Sunday, November 18, 2007

Refreshments Grab Bag

First of all, this will be my last blog for a few weeks. My wife and I are moving across the country to the Chicagoland area, and getting a blog down once a week becomes impractical during a move. You can bet I’ll chime in sometime in December to tell you about all the cool stuff coming down the chute relating to Ghost Notes and Songs from Memory. Again, both book and CD have instore release dates of March 4, 2008, but you can count on pre-release sales to start at my Web site,, a month earlier, on February 4, 2008.

To continue from last week, here's the Refreshments' one and only appearance in Rolling Stone. Click on it to see a bigger version.

This appearance was the result of the band inexplicably coming in at number two on the Rolling Stone Readers' Poll conducted the month previous. (You can see that current month's readers' poll on the left of the image.) This surprise showing happened because the poll that month was conducted only in the Rocky Mountain states, and Denver and Phoenix were our two biggest markets. (Thanks again, Phoenix and Denver.) Anyway, Rolling Stone felt it was big enough news to send a photographer out, and we spent an entire day in Santa Barbara taking pictures. I've always liked this shot.

Here's a bigger version of the content from the scan above.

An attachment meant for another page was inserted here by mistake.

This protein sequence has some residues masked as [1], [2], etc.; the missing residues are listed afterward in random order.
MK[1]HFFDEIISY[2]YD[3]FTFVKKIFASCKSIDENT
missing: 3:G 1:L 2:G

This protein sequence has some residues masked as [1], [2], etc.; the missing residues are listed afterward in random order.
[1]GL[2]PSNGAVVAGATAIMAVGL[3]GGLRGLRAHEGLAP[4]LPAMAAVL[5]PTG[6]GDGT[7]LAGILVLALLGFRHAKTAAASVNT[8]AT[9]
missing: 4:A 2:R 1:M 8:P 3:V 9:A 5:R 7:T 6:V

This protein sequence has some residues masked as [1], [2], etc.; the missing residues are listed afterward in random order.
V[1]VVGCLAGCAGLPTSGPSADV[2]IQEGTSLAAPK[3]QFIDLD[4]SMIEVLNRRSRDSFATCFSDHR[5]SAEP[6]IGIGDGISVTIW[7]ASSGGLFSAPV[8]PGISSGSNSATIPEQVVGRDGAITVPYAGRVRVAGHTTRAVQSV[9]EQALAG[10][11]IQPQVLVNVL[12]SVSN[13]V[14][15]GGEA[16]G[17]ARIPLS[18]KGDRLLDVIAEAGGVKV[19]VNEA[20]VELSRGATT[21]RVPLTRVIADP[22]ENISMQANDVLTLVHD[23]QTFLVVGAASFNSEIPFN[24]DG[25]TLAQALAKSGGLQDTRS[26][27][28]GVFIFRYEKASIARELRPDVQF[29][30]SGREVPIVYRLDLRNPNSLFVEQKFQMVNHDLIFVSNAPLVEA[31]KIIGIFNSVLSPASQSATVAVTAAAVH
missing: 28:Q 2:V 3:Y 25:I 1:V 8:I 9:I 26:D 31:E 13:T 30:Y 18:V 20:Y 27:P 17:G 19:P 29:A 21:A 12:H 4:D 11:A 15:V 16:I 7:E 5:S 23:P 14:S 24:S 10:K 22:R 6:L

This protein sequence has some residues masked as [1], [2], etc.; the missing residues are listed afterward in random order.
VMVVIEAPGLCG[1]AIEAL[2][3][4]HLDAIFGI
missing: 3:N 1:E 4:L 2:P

For the record, I never rode nude on the bus, but I was and continue to be a free-spirit.

Here's a shot from later in our careers, 1997, is my guess.

This is taken at the Cajun House (I remembered, Brian) in Scottsdale, and seems to be a typical Scottsdale show--a lot of people looking at you and you looking back. From this, you get a good idea of the characters we played onstage: Brian in his Vegas lounge jacket, Roger in Hawaiian get-up, and Bud ready to work on your car. Absolutely no thought went into these concepts. We were all hams and wanted to be noticed; the rest developed naturally.

And finally:

This was one of the many extras put together by Doug and Kathleen Kramer for our mailing list. Even though the Internet was up and running, our only direct communication with our fans was through these mailings. Kathleen sent out other things, too, like cards announcing tour dates and reminders of new records coming out. It was one of the best aspects of being a fan of the band, I think, getting these things in your mailbox here and there. Doug and Kathleen handled all of it. Thanks Doug and Kathleen!